A Leavenworth County jury found a woman guilty on Friday of killing her estranged husband.
Barbara Frantz was convicted of first-degree murder. Her defense made the case during the trial that her son was actually the shooter in the January 2017 incident that left Gary Frantz gasping for air and answering questions about the culprit.
As he lay dying of six gunshot wounds in the parking lot of his apartment complex in Leavenworth, Gary Frantz was recorded by an officer saying, "My wife: Barbara Frantz."
Leavenworth Prosecutor Katie Devlin, in her closing argument, dismissed the defense's accusation against the son and outlined evidence that she said proved Barbara Frantz, 52, was the shooter.
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"(With) his last words, Gary told us who shot him. 'My wife: Barbara Frantz,'" Devlin said to the 12 jurors.
Witnesses described the shooter in sworn testimony and to police in the shooting's aftermath: short hair, about 115 pounds, roughly 5 feet, 6 inches tall, no facial hair.
"That matches the defendant," Devlin said.
Police also found a spent shell casing in Barbara Frantz's Kansas City, Kan., apartment that matches those recovered from the scene. (The defense said the son had access to his mother's apartment and knew about the murder weapon.)
Frantz's defense team, which included attorneys Stacey Schlimmer and Angela Keck, maintained the wrong person was put on trial.
"We believe (Barbara Frantz's son) did it," Schlimmer said in her closing argument.
She also argued that witnesses' descriptions of the shooter could describe the defendant's son.
And she played about a dozen 911 recordings from the night of the shooting in which witnesses either did not mention gender or specifically indicated the shooter was a man.
Schlimmer said Gary Frantz's final words were misconstrued by Leavenworth police, who she said set out to prove Barbara Frantz's guilt too quickly without fully investigating alternative theories.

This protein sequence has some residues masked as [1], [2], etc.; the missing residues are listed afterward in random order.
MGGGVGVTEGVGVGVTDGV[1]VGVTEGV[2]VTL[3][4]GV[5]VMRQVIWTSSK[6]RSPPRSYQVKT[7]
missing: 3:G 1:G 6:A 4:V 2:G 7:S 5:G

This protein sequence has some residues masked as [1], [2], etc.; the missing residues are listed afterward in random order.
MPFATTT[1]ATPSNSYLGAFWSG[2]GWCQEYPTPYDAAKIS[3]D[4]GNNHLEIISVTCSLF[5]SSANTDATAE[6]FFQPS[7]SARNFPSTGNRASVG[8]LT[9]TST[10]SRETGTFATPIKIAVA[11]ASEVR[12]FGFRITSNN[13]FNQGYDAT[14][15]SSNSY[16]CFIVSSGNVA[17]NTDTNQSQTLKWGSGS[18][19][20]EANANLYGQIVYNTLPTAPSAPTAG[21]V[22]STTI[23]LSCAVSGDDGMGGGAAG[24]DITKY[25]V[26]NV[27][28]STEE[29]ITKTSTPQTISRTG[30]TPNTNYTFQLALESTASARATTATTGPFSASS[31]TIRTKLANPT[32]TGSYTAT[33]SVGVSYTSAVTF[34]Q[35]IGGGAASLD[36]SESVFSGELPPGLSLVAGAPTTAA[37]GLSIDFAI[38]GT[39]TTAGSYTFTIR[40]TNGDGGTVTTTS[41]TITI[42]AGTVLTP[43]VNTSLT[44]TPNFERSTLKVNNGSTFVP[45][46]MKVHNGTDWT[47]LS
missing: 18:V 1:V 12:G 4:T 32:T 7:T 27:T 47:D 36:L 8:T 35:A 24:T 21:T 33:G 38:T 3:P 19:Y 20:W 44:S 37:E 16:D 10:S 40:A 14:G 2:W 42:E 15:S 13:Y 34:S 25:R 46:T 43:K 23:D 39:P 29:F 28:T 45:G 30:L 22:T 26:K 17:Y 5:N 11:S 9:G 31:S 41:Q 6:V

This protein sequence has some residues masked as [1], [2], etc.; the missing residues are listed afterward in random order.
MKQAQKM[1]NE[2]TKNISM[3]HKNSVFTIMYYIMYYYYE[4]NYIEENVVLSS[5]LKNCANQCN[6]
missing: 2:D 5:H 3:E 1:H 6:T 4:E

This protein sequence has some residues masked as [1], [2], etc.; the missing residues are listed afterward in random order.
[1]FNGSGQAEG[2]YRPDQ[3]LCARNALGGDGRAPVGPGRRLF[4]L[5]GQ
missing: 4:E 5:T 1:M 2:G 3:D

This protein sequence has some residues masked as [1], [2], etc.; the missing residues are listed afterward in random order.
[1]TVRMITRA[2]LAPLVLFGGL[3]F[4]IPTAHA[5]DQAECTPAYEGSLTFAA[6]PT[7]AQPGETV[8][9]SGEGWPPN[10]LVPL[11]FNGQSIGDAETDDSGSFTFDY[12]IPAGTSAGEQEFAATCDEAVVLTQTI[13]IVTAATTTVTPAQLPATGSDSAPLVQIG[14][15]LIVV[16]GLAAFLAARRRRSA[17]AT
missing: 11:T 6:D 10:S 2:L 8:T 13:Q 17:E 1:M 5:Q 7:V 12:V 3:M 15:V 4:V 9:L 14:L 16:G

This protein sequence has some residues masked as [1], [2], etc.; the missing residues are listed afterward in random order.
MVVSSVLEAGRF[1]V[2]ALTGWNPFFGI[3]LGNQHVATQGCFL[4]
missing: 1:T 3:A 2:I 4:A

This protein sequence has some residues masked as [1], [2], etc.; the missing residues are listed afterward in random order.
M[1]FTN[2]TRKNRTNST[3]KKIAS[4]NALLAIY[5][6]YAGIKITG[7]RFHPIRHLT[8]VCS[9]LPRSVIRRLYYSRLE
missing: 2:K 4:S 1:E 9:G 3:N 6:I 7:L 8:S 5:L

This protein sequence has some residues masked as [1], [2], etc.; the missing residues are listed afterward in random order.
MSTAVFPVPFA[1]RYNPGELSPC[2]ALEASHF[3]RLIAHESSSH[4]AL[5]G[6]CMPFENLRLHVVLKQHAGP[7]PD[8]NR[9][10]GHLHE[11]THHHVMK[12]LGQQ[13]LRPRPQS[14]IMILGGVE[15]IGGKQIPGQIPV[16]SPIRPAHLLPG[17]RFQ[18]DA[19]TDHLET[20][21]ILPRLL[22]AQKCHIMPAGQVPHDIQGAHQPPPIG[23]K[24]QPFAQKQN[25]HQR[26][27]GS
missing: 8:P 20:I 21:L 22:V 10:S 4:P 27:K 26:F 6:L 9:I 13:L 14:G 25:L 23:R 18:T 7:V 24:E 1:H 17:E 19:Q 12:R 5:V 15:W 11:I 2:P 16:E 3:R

"What (the prosecution) is ignoring is Mr. Frantz made another statement before he said, 'My wife,'" Schlimmer said before pausing. "(Gary Frantz said), 'My boy.'"
Those words were discernible on the police recording, Schlimmer said, but police didn't catch it on the scene. Schlimmer said the son had been in an argument with his father before the shooting.
"The only investigation was to try to confirm what the state had already believed, based on one statement," she said.
Devlin also presented Facebook posts in which Barbara Frantz laments about her suspicions that her estranged husband had a mistress, that he had pornography on his phone, that he was poisoning her.
Hours before the shooting, Barbara Frantz wrote about Gary Frantz, "I hope you rot in hell. If not, I hope you rot in prison," Devlin said.
She added that witnesses described the shooter leaving in a silver, sporty two-door vehicle. Barbara Frantz was arrested several hours after the shooting in a silver two-door Hyundai.
The jury was composed of 10 men and two women.
Leavenworth County Prosecutor Todd Thompson said that after two full weeks, it was the "longest jury trial that we've had in Leavenworth County history that we know of."
Barbara Frantz is scheduled to be sentenced July 25.
"We are relieved to have this case over," Thompson said.